“[Regan] advised me to keep my fingers away from her goddamned cunt.” – The Exorcist

 

What surprised me about The Exorcist is that most of it doesn’t focus on the exorcism itself. The exorcism is only a small part of the story and happens in the last few chapters. Most of the book is about the process of getting permission to do an exorcism. Since I’m fascinated by religion, I love this aspect of the story. It’s interesting to see all the steps that Chris and Karras have to go through to prove that Regan is possessed. It’s not easy to get permission for an exorcism. If permission is granted, the exorcism may not even work. The suspense in this story comes from wondering if Regan will be saved or not. The author keeps us guessing until the very end.

 

Karras is my favorite character because he’s complex, but I wasn’t a fan of most of the other characters. They range from one-dimensional to completely insufferable. I especially dislike detective Kinderman. His stuttering, repetitive dialogue massively grated on my nerves. I was tempted to start skimming every time he showed up on the page. His murder investigation did add extra drama to the plot, though, so I guess I can forgive the author (a little).

 

So, is The Exorcist the scariest book of all time? I’m not sure. It’s gross and cringe-inducing. Some parts of it are suspenseful. I was creeped out by the demon taking control of Regan’s body and contorting it in painful ways. But, I can’t say I ever felt scared while reading.

 

Now I need to watch the movie. I’ve never seen it, so it will be interesting to see how it compares to the book. 

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review 2016-09-04 22:43
The Exorcist
The Exorcist - William Peter Blatty

Fun fact: I used to have "The power of Christ compels you!" as my ringtone for whenever my devoutly Catholic grandparents called me. I thought it was hilarious.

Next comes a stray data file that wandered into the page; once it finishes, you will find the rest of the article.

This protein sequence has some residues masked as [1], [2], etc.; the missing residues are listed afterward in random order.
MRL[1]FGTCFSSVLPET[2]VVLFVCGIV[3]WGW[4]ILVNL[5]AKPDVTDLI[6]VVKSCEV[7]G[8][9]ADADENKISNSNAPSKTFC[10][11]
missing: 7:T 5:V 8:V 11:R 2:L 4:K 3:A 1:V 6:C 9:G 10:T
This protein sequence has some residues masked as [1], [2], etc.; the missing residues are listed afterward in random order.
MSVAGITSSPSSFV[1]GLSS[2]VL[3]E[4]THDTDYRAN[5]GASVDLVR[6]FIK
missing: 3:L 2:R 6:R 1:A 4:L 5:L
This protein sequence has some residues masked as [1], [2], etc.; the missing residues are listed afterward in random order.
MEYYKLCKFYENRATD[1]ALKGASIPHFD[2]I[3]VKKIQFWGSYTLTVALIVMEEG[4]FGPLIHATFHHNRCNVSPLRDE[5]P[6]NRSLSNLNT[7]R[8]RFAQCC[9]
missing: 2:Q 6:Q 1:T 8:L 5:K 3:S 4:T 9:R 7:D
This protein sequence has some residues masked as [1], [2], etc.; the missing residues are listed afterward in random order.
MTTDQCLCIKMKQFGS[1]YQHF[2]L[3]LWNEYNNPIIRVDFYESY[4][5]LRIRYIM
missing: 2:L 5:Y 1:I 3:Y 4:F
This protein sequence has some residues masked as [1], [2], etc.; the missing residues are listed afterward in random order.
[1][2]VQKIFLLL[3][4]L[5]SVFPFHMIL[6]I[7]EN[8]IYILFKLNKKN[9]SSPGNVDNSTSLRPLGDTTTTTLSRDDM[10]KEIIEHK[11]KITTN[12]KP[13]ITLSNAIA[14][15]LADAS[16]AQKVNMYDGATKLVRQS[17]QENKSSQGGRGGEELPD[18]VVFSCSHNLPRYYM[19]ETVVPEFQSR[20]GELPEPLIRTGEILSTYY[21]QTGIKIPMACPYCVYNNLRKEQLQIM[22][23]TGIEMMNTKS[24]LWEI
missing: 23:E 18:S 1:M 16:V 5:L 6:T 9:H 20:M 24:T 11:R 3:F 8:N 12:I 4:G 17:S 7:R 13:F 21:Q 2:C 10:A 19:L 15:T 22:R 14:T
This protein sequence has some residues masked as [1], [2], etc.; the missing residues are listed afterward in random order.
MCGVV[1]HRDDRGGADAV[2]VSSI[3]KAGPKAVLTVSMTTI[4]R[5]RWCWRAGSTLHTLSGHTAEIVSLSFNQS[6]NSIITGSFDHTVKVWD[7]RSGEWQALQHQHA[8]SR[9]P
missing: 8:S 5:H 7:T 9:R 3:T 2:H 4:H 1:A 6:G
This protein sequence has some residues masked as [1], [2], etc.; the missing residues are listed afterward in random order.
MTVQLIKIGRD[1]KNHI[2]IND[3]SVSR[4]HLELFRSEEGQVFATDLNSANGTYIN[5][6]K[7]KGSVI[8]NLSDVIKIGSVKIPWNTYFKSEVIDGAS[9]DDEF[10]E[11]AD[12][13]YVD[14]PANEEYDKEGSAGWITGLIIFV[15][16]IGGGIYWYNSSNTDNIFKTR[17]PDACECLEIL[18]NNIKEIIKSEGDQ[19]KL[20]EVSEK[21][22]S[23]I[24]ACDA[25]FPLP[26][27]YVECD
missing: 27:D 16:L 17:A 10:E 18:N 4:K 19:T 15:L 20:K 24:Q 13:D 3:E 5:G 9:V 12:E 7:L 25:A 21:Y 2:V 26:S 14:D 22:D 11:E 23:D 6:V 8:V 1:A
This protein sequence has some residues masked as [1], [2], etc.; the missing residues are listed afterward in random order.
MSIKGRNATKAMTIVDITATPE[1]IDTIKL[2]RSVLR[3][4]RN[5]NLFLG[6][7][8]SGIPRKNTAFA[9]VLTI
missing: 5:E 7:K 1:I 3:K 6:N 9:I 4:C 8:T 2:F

For those who haven't seen the movie, The Exorcist is about a twelve year old girl, Regan McNeil, who begins to display signs of demonic possession. The plot revolves around her mother, an actress, as she tries to help her daughter and a priest who is seriously questioning his faith as they both converge with a battle with the supernatural.

 

I wasn't too sure I'd like the book since I'm fairly lukewarm to the movie. It never really scared me and I found it kind of boring the first time I watched it. As you might expect, the book was definitely better than the movie. I loved it. It was so hard to stop reading it because I was dying to know what happened next. It's a compelling and intricate mystery. Is Regan mentally ill or is she really possessed? Can Karras save her when doctor after doctor has failed? It's great and cringeworthy and intense. 

 

The biggest drawback to the book is it gets off to a very slow start. The first two chapters are so slow to get through that I almost gave up on the book entirely. Once you push through those chapters though the pace really picks up. There are a few other points where the plot slows down, nothing much really happening. If it weren't for these slower parts, I'd probably give the book 5 stars. 

 

Another drawback is the demon. That's the one area where the movie is superior. In the book, I didn't find the demon that scary. He was just crude and spoke too much. Frequently I was like, okay, why are you giving this speech? It has no point and it's not even scary. I liked how the movie kept it simple. The character was more effective that way.

 

Overall though this is a terrific book. If you liked the movie, you will definitely love this book. 

 

Final rating: 4 out of 5 stars. Check it out if you'd like a good paranormal mystery.